The Supreme Court on Monday disposed of a petition filed by an NGO challenging the appointment of now-retired IPS officer Rakesh Asthana as the Delhi Police Commissioner.

A bench of Chief Justice D Y Chandrachud and Justices P S Narasimha and J B Pardiwala, however, kept open the legal issue involved.

The top court said it will deal with the legal issue whether its judgement laying down the procedure for appointment of the Director General of Police (DGP) in states will also be applicable to the Delhi Police Commissioner.

Asthana, a 1984-batch Gujarat cadre IPS Officer, who was serving as the Director General of the Border Security Force, was appointed the Delhi Police Commissioner on July 27, 2021 just four days before he was scheduled to retire.

He was shifted to the Union Territory cadre from Gujarat cadre for one year. While dismissing the plea of NGO Centre for Public Interest Litigation (CPIL), the Delhi High Court had said the Supreme Court's decision in the Prakash Singh case, which mandated a minimum tenure for certain police officials and the constitution of a UPSC panel before selection, was not applicable to the appointment of the Police Commissioner for Delhi.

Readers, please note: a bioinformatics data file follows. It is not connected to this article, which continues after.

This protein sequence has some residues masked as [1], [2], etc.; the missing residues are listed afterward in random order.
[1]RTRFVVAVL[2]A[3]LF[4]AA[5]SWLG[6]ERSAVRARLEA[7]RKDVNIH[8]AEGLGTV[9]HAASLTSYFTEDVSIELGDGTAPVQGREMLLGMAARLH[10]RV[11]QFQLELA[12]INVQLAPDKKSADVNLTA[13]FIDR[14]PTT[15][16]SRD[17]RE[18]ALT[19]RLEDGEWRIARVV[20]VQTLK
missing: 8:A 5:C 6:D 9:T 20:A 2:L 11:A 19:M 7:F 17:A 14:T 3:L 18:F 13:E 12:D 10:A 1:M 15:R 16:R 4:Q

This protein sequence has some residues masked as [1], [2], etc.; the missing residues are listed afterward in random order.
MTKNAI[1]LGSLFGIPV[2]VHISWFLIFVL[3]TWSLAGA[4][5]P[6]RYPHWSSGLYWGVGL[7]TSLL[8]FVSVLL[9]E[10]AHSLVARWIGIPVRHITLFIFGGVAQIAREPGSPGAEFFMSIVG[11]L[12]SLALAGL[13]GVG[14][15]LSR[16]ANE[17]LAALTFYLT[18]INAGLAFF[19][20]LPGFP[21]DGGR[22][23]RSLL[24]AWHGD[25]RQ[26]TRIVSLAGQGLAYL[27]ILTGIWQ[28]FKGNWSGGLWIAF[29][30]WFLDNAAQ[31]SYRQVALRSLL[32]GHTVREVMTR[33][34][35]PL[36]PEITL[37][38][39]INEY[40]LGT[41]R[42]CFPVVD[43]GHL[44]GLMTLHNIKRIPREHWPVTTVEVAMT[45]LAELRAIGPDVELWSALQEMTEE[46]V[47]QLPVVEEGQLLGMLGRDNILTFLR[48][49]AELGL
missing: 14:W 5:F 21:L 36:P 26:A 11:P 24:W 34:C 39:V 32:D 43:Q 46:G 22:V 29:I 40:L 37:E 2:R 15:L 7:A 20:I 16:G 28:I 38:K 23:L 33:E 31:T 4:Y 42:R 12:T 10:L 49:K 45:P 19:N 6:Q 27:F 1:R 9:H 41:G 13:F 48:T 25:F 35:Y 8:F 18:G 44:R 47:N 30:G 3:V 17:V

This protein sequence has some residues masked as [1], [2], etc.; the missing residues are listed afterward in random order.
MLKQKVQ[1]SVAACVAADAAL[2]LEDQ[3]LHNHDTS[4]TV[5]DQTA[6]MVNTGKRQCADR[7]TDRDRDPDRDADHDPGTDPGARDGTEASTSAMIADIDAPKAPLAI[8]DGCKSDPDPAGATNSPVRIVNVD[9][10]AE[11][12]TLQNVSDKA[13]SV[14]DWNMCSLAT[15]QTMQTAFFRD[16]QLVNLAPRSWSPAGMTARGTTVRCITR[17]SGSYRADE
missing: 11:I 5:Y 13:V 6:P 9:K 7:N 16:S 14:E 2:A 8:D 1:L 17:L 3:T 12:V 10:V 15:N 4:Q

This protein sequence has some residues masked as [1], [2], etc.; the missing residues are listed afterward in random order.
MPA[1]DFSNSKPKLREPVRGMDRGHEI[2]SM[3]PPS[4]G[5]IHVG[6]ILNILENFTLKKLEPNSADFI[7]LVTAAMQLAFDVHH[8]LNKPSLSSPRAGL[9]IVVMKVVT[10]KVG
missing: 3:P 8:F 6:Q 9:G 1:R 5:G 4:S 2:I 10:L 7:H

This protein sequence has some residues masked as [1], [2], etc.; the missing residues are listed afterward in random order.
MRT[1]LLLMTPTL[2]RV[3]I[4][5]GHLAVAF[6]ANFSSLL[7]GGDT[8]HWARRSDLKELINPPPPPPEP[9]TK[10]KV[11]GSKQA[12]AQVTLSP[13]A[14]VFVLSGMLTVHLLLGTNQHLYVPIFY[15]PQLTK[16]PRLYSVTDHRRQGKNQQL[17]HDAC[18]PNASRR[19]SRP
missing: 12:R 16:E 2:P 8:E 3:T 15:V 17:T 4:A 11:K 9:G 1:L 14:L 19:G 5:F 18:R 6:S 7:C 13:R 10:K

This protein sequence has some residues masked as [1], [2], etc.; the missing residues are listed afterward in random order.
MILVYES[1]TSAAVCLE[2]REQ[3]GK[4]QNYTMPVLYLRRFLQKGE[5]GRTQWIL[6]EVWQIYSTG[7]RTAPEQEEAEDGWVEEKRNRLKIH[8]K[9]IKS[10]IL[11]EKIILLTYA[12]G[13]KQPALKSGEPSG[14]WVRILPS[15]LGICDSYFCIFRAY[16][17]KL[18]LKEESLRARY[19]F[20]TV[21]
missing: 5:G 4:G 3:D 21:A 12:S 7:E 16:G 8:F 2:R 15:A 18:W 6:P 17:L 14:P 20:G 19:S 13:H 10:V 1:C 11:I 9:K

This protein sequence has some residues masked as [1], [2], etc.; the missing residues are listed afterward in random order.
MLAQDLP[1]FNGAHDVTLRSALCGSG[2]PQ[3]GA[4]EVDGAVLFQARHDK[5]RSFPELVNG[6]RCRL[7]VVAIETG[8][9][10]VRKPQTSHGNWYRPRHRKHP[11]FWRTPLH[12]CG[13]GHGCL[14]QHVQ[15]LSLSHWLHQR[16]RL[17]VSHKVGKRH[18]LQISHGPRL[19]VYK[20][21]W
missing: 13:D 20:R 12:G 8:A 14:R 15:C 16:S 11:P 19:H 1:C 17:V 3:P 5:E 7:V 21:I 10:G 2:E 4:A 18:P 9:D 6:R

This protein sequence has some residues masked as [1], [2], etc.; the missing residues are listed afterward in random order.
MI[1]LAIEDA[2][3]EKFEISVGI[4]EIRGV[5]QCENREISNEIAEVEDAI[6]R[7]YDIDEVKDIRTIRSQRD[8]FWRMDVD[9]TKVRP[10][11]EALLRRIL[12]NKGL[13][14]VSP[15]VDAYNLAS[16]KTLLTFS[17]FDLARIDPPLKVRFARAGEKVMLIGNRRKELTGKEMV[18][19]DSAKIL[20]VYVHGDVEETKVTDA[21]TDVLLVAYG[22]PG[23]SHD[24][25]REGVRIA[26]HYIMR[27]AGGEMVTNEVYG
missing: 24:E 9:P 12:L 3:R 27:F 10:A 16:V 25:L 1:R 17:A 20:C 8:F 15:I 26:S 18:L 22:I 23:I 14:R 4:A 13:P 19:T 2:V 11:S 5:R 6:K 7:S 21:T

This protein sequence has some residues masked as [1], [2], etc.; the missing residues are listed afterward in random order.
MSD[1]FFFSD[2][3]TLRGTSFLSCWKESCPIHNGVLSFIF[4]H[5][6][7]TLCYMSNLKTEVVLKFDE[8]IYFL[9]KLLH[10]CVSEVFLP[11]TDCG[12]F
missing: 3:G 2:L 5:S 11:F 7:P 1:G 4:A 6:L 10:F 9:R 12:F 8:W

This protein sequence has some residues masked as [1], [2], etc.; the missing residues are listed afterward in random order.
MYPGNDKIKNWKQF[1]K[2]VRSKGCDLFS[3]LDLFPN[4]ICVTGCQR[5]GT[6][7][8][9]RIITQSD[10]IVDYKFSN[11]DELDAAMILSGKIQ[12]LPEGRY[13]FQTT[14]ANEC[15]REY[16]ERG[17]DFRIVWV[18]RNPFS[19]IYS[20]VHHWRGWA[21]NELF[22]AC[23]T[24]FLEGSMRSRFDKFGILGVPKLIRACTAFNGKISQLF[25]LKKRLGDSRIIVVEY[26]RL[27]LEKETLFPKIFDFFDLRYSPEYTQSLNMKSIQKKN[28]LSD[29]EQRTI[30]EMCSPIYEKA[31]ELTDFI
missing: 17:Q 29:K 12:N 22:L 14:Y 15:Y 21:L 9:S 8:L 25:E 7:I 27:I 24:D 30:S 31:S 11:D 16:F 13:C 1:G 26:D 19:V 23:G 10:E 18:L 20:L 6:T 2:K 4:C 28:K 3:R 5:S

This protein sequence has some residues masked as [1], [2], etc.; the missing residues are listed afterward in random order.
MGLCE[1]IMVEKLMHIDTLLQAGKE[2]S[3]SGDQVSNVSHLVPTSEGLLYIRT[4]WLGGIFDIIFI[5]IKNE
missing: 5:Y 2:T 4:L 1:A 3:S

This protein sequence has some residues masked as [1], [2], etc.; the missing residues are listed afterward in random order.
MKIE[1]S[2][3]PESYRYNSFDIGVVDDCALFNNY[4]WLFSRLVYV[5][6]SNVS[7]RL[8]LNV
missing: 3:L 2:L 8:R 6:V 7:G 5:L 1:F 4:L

In its affidavit, the Centre had said the NGO's petition is an abuse of the process of law and, manifestly, an outcome of some personal vendetta against the then police commissioner.

The high court, in its verdict, had upheld the Centre's decision to appoint Asthana as the Delhi Police Commissioner, saying there was “no irregularity, illegality or infirmity” in his selection.

Dismissing the PIL challenging his selection, it had said the justification and reasons given by the Centre for appointing Asthana are "plausible, calling for no interference in judicial review".

The 2006 apex court verdict in the Prakash Singh case said the DGP of a state shall be "selected by the state government from amongst the three senior-most officers of the department who have been empanelled for promotion to that rank by the UPSC on the basis of their length of service, very good record and range of experience for heading the police force".

And, once a person has been selected for the job, they should have a minimum tenure of at least two years irrespective of the date of superannuation, it had said.

The DGP may, however, be relieved of his responsibilities by the state government acting in consultation with the State Security Commission, consequent upon any action taken against him under the All India Services (Discipline and Appeal) Rules or following his conviction in a court of law in a criminal offence or a case of corruption, or if he is otherwise incapacitated from discharging his duties, the court had said.

With PTI Inputs